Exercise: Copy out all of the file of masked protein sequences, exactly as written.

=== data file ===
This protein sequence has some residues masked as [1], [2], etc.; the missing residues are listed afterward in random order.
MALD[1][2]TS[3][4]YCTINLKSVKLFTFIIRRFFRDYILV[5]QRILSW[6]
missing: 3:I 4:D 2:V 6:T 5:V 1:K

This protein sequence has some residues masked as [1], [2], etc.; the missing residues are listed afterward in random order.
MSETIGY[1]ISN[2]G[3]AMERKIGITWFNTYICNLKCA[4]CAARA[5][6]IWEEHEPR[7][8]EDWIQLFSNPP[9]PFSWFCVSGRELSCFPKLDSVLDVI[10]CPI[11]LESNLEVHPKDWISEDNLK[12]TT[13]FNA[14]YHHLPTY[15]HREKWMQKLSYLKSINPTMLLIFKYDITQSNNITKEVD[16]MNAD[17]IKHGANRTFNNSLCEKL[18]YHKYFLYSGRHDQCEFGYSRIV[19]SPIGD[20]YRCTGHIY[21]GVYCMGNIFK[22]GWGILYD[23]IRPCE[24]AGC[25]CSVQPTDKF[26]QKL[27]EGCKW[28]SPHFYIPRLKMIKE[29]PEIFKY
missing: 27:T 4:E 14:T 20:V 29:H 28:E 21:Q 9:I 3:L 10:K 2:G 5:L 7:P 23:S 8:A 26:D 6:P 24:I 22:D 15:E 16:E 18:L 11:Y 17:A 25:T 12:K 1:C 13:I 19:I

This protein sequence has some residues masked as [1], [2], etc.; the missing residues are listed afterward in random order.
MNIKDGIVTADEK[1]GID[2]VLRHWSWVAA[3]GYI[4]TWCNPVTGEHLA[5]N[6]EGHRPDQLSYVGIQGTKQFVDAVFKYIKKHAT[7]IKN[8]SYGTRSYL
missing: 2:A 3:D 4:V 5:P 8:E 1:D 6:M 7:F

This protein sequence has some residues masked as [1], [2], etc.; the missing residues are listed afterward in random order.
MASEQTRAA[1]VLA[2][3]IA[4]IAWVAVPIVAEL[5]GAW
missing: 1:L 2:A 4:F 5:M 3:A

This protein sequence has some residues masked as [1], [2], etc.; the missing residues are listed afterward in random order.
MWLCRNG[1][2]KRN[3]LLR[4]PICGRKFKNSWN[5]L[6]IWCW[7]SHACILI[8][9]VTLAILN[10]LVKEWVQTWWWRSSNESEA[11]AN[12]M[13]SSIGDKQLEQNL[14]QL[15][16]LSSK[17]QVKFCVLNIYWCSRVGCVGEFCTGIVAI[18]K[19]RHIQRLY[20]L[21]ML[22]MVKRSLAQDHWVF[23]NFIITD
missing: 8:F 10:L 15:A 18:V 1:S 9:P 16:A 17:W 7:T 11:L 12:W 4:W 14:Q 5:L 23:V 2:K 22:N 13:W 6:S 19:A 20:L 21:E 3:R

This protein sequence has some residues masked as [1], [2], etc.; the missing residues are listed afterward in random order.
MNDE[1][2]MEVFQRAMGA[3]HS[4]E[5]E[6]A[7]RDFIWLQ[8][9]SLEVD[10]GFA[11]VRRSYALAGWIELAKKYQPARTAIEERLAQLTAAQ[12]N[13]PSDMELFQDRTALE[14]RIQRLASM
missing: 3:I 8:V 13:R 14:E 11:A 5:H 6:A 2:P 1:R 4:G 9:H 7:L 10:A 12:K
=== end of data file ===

This protein sequence has some residues masked as [1], [2], etc.; the missing residues are listed afterward in random order.
MALD[1][2]TS[3][4]YCTINLKSVKLFTFIIRRFFRDYILV[5]QRILSW[6]
missing: 3:I 4:D 2:V 6:T 5:V 1:K

This protein sequence has some residues masked as [1], [2], etc.; the missing residues are listed afterward in random order.
MSETIGY[1]ISN[2]G[3]AMERKIGITWFNTYICNLKCA[4]CAARA[5][6]IWEEHEPR[7][8]EDWIQLFSNPP[9]PFSWFCVSGRELSCFPKLDSVLDVI[10]CPI[11]LESNLEVHPKDWISEDNLK[12]TT[13]FNA[14]YHHLPTY[15]HREKWMQKLSYLKSINPTMLLIFKYDITQSNNITKEVD[16]MNAD[17]IKHGANRTFNNSLCEKL[18]YHKYFLYSGRHDQCEFGYSRIV[19]SPIGD[20]YRCTGHIY[21]GVYCMGNIFK[22]GWGILYD[23]IRPCE[24]AGC[25]CSVQPTDKF[26]QKL[27]EGCKW[28]SPHFYIPRLKMIKE[29]PEIFKY
missing: 27:T 4:E 14:T 20:V 29:H 28:E 21:Q 9:I 3:L 10:K 2:G 5:L 7:P 23:S 8:A 26:D 6:P 24:I 22:D 15:E 16:E 18:L 11:Y 17:A 25:T 12:K 1:C 13:I 19:I

This protein sequence has some residues masked as [1], [2], etc.; the missing residues are listed afterward in random order.
MNIKDGIVTADEK[1]GID[2]VLRHWSWVAA[3]GYI[4]TWCNPVTGEHLA[5]N[6]EGHRPDQLSYVGIQGTKQFVDAVFKYIKKHAT[7]IKN[8]SYGTRSYL
missing: 2:A 3:D 4:V 5:P 8:E 1:D 6:M 7:F

This protein sequence has some residues masked as [1], [2], etc.; the missing residues are listed afterward in random order.
MASEQTRAA[1]VLA[2][3]IA[4]IAWVAVPIVAEL[5]GAW
missing: 1:L 2:A 4:F 5:M 3:A

This protein sequence has some residues masked as [1], [2], etc.; the missing residues are listed afterward in random order.
MWLCRNG[1][2]KRN[3]LLR[4]PICGRKFKNSWN[5]L[6]IWCW[7]SHACILI[8][9]VTLAILN[10]LVKEWVQTWWWRSSNESEA[11]AN[12]M[13]SSIGDKQLEQNL[14]QL[15][16]LSSK[17]QVKFCVLNIYWCSRVGCVGEFCTGIVAI[18]K[19]RHIQRLY[20]L[21]ML[22]MVKRSLAQDHWVF[23]NFIITD
missing: 8:F 10:L 15:A 18:V 1:S 9:P 16:A 17:W 7:T 11:L 12:W 4:W 14:Q 5:L 23:V 2:K 22:N 13:W 6:S 19:A 20:L 21:E 3:R

This protein sequence has some residues masked as [1], [2], etc.; the missing residues are listed afterward in random order.
MNDE[1][2]MEVFQRAMGA[3]HS[4]E[5]E[6]A[7]RDFIWLQ[8][9]SLEVD[10]GFA[11]VRRSYALAGWIELAKKYQPARTAIEERLAQLTAAQ[12]N[13]PSDMELFQDRTALE[14]RIQRLASM
missing: 3:I 8:V 13:R 14:E 11:A 5:H 6:A 2:P 1:R 4:G 9:H 7:L 10:A 12:K